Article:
Last updated: September 05. 2013 4:57AM - 608 Views

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The letters are S-C and the number is $1.5 million. That’s how much money the Smith-Cotton Athletic Booster Club has raised through its Saturday bingo games since they started in the mid-1980s.

The sessions also include “horse racing” pull tabs at 4 p.m., with the bingo itself starting at 6 p.m. A concession stand is also available. Everyone 18 and older is welcome to attend.

After about 15 years in the UPS building and about 10 years before that at the old J.C. Penney building downtown, the booster club has been in Smith-Cotton Junior High School’s old cafeteria for the last four weeks. Although it’s slightly smaller than the UPS building, it still is big enough for the roughly 120 players who compete each week.

The big benefit to switching sites is that the monthly rent dropped from $2,000 to $1,000.

“The other one was a little bigger,” said club president David Paul, who’s son, A.J., is a junior on the Tigers baseball team. “Here, they’re still using the sides for storage and we’re still working out some of the kinks, but overall I think things are going well. ... Most people know where this is because they went to school here. This used to be the Smith-Cotton cafeteria.”

However, being a Smith-Cotton graduate is by no means a requirement of being a bingo regular.

“Bingo is their entertainment for Saturday night,” Paul said of the regulars. “If you go out and do something else, you’re going to spend $40 doing it anyway.”

Terry Sutton, of Stover, has been coming to the Saturday bingo games for about five years, in part because she couldn’t find bingo in Stover and in part because she likes how the booster club runs the games. Now she supports both the Bulldogs and the Tigers.

“And I know that most of the proceeds now, instead of going to rent, is going to the kids to help them out,” said Sutton, who also brings her mom and a Cole Camp friend to bingo night. “And I know a lot of the people that come here. It’s kind of like family.”

One bingo card (featuring six games on it) costs $15, and it’s good for all 16 rounds. A player can also purchase a second card for $10, which means they have to keep track of 12 games at once. Winners of each round get $100 and there’s also a special progressive pot that currently stands at $5,200; Paul thinks it will be won before the end of the year. The games pay out $4,000 weekly.

“You come with the hopes to win, but if you come with the expectation of winning, that’s silly,” Sutton said. “So you take your chances, and if you win, that’s a bonus.”

The booster club doesn’t flat-out give money to the various athletic teams — it makes them earn it by running the concession stand. Because workers must be at least 18 years old, coaches and parents of a specific team run the stand each week and receive $600 for their work.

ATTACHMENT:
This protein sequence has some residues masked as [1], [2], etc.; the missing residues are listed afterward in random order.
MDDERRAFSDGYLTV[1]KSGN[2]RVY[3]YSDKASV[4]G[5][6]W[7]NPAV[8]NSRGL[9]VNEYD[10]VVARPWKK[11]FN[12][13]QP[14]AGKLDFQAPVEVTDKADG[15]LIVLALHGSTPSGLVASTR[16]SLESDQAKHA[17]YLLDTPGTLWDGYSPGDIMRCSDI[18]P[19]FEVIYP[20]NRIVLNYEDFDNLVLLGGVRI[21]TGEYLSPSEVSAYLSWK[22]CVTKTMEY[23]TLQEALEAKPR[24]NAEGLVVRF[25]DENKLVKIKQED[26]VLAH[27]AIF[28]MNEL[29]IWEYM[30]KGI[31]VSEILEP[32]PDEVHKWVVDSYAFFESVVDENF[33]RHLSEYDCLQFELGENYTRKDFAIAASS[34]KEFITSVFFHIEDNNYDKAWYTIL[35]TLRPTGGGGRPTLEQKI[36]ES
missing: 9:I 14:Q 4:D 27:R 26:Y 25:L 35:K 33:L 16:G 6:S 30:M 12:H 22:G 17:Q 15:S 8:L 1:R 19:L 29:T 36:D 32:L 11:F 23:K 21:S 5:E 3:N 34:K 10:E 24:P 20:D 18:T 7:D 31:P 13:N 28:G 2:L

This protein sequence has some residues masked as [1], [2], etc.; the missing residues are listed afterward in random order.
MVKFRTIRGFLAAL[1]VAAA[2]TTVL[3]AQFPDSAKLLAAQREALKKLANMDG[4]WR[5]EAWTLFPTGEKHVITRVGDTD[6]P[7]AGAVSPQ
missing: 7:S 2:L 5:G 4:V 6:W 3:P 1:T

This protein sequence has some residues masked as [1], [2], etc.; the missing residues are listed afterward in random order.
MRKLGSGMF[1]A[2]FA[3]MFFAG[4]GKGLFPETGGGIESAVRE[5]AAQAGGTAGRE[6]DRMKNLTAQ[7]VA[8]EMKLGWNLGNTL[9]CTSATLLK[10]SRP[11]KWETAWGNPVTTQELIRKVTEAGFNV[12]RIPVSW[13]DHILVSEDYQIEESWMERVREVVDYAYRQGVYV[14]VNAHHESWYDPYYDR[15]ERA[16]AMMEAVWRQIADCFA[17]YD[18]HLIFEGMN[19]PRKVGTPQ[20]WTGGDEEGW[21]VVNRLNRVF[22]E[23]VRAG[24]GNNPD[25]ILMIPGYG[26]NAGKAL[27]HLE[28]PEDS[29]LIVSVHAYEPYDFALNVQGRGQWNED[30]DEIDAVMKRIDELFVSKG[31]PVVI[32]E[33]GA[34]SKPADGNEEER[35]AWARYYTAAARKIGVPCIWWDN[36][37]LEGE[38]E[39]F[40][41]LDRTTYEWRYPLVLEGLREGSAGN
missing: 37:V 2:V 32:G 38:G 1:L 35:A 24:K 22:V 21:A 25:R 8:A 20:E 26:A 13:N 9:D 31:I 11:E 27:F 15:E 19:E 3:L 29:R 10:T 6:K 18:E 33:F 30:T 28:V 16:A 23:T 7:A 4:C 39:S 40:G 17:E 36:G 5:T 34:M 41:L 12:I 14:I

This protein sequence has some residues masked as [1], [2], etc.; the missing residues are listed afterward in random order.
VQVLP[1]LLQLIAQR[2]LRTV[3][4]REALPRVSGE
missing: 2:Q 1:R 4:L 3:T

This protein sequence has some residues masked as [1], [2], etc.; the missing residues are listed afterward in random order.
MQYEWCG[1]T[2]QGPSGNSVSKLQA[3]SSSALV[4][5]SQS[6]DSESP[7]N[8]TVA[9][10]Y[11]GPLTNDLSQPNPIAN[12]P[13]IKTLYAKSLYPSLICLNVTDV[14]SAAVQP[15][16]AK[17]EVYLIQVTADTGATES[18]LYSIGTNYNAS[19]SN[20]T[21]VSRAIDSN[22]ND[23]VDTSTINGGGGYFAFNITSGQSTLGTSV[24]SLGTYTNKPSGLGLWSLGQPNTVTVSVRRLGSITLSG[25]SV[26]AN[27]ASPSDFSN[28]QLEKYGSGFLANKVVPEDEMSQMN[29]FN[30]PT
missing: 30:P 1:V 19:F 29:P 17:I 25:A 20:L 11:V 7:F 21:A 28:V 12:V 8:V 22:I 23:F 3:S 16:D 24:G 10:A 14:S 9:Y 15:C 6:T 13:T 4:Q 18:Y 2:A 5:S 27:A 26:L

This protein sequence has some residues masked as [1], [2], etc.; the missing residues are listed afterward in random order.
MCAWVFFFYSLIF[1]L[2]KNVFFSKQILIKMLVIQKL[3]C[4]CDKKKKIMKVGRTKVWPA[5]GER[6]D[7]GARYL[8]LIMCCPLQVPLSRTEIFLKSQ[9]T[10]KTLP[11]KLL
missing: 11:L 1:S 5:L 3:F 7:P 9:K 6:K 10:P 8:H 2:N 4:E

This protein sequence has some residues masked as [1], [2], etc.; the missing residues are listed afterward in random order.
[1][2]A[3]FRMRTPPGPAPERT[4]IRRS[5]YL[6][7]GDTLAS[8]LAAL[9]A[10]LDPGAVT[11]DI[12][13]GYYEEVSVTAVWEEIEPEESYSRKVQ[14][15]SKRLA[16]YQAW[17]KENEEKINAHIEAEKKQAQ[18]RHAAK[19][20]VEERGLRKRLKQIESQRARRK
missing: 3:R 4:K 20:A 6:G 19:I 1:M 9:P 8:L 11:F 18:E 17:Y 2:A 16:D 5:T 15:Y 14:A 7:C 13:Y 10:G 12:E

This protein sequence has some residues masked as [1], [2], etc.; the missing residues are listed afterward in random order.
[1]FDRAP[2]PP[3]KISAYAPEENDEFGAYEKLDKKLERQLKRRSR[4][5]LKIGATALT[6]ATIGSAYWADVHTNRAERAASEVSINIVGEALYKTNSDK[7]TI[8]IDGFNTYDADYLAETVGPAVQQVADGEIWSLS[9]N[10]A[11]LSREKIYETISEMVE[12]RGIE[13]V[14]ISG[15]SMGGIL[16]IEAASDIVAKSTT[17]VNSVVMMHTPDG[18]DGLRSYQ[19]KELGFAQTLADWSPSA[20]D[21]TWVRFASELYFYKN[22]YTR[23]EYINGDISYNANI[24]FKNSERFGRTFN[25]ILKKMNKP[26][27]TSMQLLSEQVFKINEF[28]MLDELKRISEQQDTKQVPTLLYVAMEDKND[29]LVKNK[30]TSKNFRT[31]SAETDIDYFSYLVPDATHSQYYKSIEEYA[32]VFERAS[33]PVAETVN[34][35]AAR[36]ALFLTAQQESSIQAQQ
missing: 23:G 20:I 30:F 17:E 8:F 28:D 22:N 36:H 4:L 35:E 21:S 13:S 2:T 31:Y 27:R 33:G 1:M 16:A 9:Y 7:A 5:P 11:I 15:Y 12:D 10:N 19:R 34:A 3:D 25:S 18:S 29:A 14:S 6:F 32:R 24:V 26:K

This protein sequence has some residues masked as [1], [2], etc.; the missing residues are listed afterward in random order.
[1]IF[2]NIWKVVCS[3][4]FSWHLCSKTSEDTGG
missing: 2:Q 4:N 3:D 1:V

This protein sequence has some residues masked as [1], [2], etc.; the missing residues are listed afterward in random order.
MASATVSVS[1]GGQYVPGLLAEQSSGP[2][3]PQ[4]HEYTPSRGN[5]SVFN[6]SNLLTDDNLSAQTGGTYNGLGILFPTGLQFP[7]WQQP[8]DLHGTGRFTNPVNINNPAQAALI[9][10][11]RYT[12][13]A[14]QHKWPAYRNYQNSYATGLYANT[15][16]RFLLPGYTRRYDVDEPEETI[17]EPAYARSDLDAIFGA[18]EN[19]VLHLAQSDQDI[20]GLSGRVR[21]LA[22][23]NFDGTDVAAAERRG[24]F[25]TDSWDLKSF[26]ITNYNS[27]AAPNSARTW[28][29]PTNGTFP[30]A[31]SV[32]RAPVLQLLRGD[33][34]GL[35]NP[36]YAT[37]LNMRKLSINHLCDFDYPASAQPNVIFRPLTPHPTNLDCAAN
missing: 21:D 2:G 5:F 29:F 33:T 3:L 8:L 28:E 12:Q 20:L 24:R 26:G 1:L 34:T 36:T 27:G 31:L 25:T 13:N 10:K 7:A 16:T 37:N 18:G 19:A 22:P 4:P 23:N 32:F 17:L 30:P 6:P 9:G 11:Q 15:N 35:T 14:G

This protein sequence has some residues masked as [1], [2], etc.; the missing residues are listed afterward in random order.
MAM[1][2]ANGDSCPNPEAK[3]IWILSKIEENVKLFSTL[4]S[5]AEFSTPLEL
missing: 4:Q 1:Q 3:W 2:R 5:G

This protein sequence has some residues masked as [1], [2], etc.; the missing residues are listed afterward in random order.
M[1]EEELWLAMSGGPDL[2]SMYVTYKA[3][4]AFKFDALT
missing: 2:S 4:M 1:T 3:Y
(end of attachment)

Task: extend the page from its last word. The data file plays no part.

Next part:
“This week is volleyball, so the coaches from volleyball get 13 parents and coaches to come in and work, so that’s why they get $600,” Paul said on Saturday. “Everybody has to participate to reap the benefits of what we do. Those funds go to their team to cover costs of buying volleyballs and that sort of thing. Basketball teams and the other winter sports will start coming in soon.”

Additionally, the club donates money to help pay for major projects for the Smith-Cotton athletic program. Past examples include the lights at Jennie Jaynes Stadium and the facility on the junior high campus that was formerly the wrestling gym and is currently the weight room.

The big project on the radar is a football stadium on the new campus.

“We donated a quarter million toward the new stadium out at the new high school, but with this economy it’s on hold,” Paul said. “Smith-Cotton needs a new track; the one we have is horrible. If they were ever able to do a new stadium, I guarantee it would get a lot more use than people think — band could use it, and you’d never have a rainout because rain doesn’t matter on artificial turf. I don’t know when any of this will happen. If we do a football stadium, it won’t be from public funds; it’ll have to be from donations.”

And the booster club is always looking for people willing to donate their time. The club is split into four teams that rotate through a four-week cycle.

“There are actually many people on the booster club whose kids have already graduated and they’re still helping out,” Paul said. “We’re just looking for good people. It actually is fun; it’s not a lot of work. It’s giving up a Saturday every four weeks.”

Anyone interested in joining the booster club can call Paul at 221-4156.


WHAT: Smith-Cotton Athletic Booster Club bingo

WHEN: 4 p.m. (pull-tab games), 6 p.m. (bingo) every Saturday

WHERE: Smith-Cotton Junior High old cafeteria, 312 E. Broadway Blvd., Sedalia

COST: $15-$25

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